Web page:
10 Wrong Grammar Rules Everyone Knows


Don't Preposition Me

A teacher in London tackles prepositions with her Year 5 students. © Eleanor Bentall/Corbis
A teacher in London tackles prepositions with her Year 5 students. © Eleanor Bentall/Corbis

This is a grammar myth that won't die. More specifically, it's a grammar myth that a billion well-meaning know-it-alls won't let die.

Ending a sentence with a preposition -- something like "She's not someone I would go to the batting cage with" -- is perfectly fine. The sentence is clear, and no one would argue its structure. (Although why you wouldn't go to the batting cage with someone is more of a mystery. What will she do to you?!)

So why do we have this idea that ending a sentence with a preposition makes for an inexpert turn of phrase? It makes sense if you're Julius Caesar but probably doesn't apply to you or me. In Latin, ending a sentence with a preposition really was incorrect. In 1762, an Anglican bishop printed a book of grammar and basically co-opted the Latin rule for English. A good try, but English-speaking peoples had been ending sentences with prepositions for ages, and the practice persisted [source: O'Connor and Kellarman].

Author's Note: 10 Wrong Grammar Rules Everyone Knows

Confession: If you had told me fully half of these dictums were hard and fast rules that should never be broken, I would have believed you. On the same note, if you had told me the same rules were all nonsense I would've been equally convinced. While we might have a few days throughout our adolescence of actual grammar education, most of what we learn is through common usage. So let's all give ourselves a break for not knowing it all and accept that our "rules" will no doubt evolve anyway. (But go crazy finding the myriad grammar mistakes in this article.)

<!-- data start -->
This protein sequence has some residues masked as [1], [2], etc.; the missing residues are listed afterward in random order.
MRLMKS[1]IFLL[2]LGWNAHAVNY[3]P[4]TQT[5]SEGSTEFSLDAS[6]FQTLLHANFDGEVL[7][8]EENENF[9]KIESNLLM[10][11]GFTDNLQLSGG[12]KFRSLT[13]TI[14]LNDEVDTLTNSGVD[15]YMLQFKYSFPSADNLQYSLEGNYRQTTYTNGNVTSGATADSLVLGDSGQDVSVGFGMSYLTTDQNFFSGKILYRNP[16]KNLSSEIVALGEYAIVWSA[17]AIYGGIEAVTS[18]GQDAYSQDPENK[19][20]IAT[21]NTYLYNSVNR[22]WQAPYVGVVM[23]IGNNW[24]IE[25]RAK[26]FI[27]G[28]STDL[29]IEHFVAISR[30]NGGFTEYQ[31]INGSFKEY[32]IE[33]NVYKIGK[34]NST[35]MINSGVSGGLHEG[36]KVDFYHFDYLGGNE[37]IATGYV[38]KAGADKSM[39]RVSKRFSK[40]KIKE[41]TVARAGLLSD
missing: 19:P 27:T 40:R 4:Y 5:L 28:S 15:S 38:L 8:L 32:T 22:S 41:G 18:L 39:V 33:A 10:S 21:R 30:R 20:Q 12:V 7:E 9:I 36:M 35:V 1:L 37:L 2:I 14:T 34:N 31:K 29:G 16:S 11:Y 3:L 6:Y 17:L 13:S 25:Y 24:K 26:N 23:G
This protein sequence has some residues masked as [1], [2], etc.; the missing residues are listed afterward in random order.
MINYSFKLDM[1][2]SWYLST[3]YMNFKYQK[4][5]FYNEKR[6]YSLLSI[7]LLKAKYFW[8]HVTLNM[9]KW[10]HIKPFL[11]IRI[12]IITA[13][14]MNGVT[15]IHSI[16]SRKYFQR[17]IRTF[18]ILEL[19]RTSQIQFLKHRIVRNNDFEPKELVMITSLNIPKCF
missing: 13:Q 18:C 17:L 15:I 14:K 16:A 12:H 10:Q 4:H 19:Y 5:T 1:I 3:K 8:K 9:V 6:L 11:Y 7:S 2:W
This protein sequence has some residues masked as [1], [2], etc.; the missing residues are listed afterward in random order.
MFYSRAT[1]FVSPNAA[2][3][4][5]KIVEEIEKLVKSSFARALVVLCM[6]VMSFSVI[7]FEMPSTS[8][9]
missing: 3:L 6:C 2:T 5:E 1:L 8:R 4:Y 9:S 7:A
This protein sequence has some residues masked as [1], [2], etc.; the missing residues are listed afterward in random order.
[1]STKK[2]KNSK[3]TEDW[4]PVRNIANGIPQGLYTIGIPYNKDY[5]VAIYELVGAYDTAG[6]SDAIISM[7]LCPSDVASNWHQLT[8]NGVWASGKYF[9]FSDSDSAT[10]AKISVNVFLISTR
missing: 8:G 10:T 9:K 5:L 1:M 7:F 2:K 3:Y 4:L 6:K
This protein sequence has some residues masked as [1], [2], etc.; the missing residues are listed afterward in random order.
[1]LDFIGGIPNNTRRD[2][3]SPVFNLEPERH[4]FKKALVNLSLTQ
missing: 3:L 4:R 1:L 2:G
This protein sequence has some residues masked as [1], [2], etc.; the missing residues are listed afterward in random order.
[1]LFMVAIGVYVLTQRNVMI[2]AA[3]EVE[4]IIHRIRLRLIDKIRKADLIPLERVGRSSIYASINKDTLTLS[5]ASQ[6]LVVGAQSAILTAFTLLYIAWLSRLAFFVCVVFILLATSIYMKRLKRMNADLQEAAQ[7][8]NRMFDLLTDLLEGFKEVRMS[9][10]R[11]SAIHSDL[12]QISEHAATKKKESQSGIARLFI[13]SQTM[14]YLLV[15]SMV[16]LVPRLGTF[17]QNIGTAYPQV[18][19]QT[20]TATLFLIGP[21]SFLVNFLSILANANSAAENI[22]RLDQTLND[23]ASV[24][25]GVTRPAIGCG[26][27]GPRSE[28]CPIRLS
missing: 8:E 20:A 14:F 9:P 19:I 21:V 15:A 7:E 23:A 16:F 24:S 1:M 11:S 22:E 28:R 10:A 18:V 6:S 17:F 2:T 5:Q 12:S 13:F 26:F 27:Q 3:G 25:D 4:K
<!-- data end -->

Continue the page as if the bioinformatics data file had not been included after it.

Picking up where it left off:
Related Articles


  • Alford, Henry. "The Queen's English." Strahan and Co.: London. 1846. http://books.google.com/books?id=FqIUAAAAQAAJ&pg=PR3&dq=henry+alford+1864&hl=en&ei=OL1tTMrfFY28sAOo4rT0Cg&sa=X&oi=book_result&ct=result&resnum=2&ved=0CDAQ6AEwAQ#v=onepage&q=%22to%20scientifically%20illustrate%22&f=false
  • Bucholz, Chris. "7 commonly corrected grammar errors (that aren't mistakes)." Cracked. April 24, 2012. (May 29, 2014) http://www.cracked.com/blog/7-commonly-corrected-grammar-errors-that-arent-mistakes/
  • Doyle, Gabe. "Debunked Myths." Motivated Grammar. (May 29, 2014) http://motivatedgrammar.wordpress.com/debunked-myths/
  • Fogarty, Mignon. "Top ten grammar myths." Quickanddirtytips.com. March 4, 2010. (May 29, 2014) http://www.quickanddirtytips.com/education/grammar/top-ten-grammar-myths
  • Marsh, David. "10 grammar rules you can forget." The Guardian. Sept. 30, 2013. (May 29, 2014) http://www.theguardian.com/science/2013/sep/30/10-grammar-rules-you-can-forget
  • Murphy, Eric. "AP Stylebook seeks to destroy American way of life by accepting 'hopefully.'" Minnesota Daily. April 17, 2012. (May 29, 2014) http://www.mndaily.com/blogs/unfit-print/2012/04/17/ap-stylebook-seeks-destroy-american-way-life-accepting-hopefully
  • O'Conner, Patricia T. and Kellarman, Stewart. "Most of what you think you know about grammar is wrong." Smithsonian Magazine. February 2013. (May 29, 2014) http://www.smithsonianmag.com/arts-culture/most-of-what-you-think-you-know-about-grammar-is-wrong-4047445/?no-ist
  • Owen, Jonathan. "12 Mistakes Nearly Everyone Who Writes About Grammar Mistakes Makes." Huffington Post. Nov. 20, 2013. (May 29, 2014) http://www.huffingtonpost.com/jonathon-owen/grammar-mistakes_b_4312009.html
  • Perlman, Merrill. "Conjunction-itis." Columbia Journalism Review. Nov. 7, 2011. (May 29, 2014) http://www.cjr.org/language_corner/conjunction-itis.php?page=all&print=true
  • Zwicky, Arnold. "However. . ." Language Log. Nov. 1, 2006. (May 29, 2014) http://itre.cis.upenn.edu/~myl/languagelog/archives/003723.html


What's the Difference Between Misogyny and Sexism?

What's the Difference Between Misogyny and Sexism?

The terms sexism and misogyny are often used interchangeably, though they have distinct meanings. HowStuffWorks explains how they're different.